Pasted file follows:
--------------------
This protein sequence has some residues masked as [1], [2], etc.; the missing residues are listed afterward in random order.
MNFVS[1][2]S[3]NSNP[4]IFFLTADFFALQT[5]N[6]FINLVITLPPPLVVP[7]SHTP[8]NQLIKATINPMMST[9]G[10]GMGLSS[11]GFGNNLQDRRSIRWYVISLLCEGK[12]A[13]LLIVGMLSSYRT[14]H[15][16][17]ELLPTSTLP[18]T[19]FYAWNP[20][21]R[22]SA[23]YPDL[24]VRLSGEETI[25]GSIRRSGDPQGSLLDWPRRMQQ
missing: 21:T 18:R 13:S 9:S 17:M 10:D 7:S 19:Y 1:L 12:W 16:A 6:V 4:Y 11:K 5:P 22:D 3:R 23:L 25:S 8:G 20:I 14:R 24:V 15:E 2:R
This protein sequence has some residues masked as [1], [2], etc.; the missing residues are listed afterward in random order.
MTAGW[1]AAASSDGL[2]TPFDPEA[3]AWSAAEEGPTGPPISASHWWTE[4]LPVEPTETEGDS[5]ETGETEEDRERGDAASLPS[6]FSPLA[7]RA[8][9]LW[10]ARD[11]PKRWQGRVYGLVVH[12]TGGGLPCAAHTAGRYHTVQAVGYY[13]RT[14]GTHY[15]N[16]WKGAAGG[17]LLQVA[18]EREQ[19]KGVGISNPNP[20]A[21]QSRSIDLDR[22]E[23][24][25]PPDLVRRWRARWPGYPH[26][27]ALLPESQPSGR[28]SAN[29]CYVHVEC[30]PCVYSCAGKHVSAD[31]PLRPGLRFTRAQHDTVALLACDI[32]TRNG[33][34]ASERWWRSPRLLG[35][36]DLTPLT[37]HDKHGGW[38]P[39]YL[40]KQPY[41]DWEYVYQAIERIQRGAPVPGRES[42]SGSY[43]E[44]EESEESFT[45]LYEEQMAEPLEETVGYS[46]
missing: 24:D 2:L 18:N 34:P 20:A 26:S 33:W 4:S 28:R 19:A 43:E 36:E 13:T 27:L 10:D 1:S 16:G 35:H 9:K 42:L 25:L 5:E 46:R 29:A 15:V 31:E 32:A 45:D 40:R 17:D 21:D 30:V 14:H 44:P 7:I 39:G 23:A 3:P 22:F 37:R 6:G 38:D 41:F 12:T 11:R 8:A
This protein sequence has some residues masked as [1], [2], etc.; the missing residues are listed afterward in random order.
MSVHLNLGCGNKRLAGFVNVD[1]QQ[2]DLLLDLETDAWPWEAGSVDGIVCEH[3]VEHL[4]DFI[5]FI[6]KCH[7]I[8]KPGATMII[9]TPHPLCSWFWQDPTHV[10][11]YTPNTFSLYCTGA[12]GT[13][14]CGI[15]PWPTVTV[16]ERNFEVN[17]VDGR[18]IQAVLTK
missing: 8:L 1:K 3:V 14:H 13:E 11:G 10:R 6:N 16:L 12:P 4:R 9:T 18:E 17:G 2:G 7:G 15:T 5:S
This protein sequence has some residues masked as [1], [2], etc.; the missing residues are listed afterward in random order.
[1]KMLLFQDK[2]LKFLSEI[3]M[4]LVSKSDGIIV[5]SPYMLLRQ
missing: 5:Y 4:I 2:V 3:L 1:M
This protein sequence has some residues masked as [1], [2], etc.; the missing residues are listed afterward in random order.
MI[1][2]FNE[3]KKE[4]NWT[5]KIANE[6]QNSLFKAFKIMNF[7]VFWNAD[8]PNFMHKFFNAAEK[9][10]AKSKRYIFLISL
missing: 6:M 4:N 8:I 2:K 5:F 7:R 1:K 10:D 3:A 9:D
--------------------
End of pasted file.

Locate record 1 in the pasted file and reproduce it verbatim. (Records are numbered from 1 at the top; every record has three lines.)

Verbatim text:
This protein sequence has some residues masked as [1], [2], etc.; the missing residues are listed afterward in random order.
MNFVS[1][2]S[3]NSNP[4]IFFLTADFFALQT[5]N[6]FINLVITLPPPLVVP[7]SHTP[8]NQLIKATINPMMST[9]G[10]GMGLSS[11]GFGNNLQDRRSIRWYVISLLCEGK[12]A[13]LLIVGMLSSYRT[14]H[15][16][17]ELLPTSTLP[18]T[19]FYAWNP[20][21]R[22]SA[23]YPDL[24]VRLSGEETI[25]GSIRRSGDPQGSLLDWPRRMQQ
missing: 21:T 18:R 13:S 9:S 17:M 10:D 7:S 19:Y 1:L 12:W 16:A 6:V 4:Y 11:K 5:P 22:D 3:R 23:L 25:S 8:G 20:I 14:R 24:V 15:E 2:R